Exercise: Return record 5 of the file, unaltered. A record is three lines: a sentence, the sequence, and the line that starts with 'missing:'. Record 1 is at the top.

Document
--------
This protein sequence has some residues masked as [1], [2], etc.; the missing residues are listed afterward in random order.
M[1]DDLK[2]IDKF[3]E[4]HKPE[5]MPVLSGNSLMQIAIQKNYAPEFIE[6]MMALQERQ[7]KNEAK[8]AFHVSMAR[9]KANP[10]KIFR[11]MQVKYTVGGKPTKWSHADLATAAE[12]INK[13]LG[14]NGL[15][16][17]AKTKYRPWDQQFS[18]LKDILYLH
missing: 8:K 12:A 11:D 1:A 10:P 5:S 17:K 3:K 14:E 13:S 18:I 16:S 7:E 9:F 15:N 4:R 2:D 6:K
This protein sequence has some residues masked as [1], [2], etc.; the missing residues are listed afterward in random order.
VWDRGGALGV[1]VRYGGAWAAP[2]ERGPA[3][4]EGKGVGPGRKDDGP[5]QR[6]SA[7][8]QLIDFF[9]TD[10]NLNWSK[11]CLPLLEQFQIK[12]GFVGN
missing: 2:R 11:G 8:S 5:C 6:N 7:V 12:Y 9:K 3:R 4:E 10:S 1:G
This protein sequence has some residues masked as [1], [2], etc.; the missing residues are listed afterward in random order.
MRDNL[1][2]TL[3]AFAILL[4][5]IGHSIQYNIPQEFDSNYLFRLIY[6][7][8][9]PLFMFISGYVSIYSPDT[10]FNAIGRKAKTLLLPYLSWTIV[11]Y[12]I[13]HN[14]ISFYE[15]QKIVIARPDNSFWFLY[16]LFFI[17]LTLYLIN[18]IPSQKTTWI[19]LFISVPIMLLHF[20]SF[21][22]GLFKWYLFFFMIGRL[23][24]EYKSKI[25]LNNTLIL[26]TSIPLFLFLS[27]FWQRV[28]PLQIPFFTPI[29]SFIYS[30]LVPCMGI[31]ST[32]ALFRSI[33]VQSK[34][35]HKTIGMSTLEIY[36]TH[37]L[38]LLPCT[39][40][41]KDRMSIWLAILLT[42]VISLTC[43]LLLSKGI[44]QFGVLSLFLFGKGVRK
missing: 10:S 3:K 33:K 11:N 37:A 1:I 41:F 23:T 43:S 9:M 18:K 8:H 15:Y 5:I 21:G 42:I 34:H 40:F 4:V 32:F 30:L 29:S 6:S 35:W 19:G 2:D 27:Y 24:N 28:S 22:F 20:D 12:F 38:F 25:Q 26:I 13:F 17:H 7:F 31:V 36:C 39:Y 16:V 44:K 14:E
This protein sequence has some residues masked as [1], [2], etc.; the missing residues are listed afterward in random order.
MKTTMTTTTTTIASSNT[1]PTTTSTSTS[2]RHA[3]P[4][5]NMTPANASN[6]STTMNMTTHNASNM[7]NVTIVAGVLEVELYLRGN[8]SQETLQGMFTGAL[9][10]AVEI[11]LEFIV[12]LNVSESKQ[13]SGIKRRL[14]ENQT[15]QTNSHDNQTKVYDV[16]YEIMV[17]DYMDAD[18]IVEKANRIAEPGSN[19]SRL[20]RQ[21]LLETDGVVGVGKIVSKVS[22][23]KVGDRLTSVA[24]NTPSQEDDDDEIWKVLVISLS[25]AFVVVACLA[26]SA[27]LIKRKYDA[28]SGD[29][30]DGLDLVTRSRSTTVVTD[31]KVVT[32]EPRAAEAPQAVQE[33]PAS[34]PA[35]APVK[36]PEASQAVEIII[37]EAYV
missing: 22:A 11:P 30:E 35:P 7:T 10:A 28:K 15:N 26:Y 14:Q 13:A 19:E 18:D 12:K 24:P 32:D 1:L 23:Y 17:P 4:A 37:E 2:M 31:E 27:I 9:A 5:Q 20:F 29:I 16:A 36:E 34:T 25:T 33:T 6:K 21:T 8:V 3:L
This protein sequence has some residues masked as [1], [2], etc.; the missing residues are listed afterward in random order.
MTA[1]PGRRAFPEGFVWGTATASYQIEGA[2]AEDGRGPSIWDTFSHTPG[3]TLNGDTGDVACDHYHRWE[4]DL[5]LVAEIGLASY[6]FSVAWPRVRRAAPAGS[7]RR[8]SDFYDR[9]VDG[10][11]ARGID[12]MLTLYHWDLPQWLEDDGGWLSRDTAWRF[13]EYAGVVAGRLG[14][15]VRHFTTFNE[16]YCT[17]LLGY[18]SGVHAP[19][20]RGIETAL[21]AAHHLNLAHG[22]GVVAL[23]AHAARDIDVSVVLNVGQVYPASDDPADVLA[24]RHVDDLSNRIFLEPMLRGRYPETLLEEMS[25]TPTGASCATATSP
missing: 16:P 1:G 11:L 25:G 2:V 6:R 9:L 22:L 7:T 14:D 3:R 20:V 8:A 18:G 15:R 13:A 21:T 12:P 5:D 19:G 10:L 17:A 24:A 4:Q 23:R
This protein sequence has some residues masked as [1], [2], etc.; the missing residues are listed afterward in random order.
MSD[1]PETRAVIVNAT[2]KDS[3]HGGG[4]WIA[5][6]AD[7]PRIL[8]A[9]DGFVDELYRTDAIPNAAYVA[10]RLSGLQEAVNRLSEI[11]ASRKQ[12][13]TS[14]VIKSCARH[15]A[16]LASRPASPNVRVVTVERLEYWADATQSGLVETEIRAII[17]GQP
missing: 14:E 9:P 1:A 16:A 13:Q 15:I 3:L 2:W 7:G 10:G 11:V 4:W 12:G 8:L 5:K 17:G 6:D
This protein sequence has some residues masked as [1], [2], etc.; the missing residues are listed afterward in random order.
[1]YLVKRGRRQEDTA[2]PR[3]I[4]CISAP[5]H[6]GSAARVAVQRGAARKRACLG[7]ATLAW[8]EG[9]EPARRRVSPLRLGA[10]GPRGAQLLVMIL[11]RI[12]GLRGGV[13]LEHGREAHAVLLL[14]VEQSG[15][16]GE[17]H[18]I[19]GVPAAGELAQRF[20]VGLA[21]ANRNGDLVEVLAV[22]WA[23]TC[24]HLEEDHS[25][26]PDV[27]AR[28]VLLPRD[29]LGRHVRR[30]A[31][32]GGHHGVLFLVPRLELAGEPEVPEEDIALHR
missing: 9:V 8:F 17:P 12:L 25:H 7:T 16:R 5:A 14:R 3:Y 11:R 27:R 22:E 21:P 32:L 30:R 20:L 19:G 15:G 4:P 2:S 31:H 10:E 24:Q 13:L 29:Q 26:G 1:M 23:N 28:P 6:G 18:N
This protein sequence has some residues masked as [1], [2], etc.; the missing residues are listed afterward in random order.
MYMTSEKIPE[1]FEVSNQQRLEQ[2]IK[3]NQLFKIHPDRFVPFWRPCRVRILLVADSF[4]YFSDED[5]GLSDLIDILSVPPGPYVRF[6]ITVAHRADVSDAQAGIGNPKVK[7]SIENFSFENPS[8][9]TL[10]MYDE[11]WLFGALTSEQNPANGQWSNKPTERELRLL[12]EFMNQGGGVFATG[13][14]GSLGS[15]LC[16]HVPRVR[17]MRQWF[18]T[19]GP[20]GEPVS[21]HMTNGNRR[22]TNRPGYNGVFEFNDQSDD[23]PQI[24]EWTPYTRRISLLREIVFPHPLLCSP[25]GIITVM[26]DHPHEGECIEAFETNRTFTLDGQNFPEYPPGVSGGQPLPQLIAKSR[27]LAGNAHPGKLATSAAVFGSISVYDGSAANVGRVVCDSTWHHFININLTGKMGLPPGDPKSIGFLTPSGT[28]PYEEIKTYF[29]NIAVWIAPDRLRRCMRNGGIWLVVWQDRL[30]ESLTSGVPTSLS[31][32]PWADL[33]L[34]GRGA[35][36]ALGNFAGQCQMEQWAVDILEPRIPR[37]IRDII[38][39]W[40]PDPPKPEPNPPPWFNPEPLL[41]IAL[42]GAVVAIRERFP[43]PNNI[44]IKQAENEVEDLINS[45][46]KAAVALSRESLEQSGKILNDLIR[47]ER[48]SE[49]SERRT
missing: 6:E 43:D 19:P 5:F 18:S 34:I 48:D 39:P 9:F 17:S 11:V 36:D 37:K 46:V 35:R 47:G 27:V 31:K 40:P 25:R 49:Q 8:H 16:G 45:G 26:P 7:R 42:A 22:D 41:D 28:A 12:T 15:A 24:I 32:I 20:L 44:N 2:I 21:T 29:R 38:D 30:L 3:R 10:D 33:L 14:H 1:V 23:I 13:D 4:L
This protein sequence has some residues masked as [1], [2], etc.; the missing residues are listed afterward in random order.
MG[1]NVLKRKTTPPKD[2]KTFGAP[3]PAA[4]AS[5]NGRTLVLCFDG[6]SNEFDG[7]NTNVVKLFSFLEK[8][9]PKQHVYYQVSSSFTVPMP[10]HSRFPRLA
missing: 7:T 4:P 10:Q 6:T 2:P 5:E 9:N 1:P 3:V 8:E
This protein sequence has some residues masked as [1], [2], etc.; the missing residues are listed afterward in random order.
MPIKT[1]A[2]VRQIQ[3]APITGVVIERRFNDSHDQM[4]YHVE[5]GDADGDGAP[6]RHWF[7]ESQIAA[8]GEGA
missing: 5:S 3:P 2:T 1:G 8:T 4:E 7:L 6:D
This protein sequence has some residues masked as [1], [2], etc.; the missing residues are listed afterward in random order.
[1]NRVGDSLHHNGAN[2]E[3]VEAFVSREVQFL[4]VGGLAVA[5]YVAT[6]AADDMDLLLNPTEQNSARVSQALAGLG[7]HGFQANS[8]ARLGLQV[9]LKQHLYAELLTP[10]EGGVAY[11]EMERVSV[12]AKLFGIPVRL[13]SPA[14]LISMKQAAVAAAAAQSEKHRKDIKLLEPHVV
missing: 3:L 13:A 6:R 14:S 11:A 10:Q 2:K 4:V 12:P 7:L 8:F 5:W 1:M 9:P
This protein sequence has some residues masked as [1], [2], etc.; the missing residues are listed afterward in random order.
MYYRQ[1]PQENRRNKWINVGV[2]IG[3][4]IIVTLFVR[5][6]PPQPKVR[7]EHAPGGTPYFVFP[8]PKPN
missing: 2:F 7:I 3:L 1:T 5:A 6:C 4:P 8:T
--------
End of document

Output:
This protein sequence has some residues masked as [1], [2], etc.; the missing residues are listed afterward in random order.
MTA[1]PGRRAFPEGFVWGTATASYQIEGA[2]AEDGRGPSIWDTFSHTPG[3]TLNGDTGDVACDHYHRWE[4]DL[5]LVAEIGLASY[6]FSVAWPRVRRAAPAGS[7]RR[8]SDFYDR[9]VDG[10][11]ARGID[12]MLTLYHWDLPQWLEDDGGWLSRDTAWRF[13]EYAGVVAGRLG[14][15]VRHFTTFNE[16]YCT[17]LLGY[18]SGVHAP[19][20]RGIETAL[21]AAHHLNLAHG[22]GVVAL[23]AHAARDIDVSVVLNVGQVYPASDDPADVLA[24]RHVDDLSNRIFLEPMLRGRYPETLLEEMS[25]TPTGASCATATSP
missing: 16:P 1:G 11:L 25:G 2:V 6:R 9:L 22:L 7:T 14:D 3:R 20:V 8:A 18:G 15:R 13:A 21:T 12:P 5:D 19:G 10:L 17:A 24:A 4:Q 23:R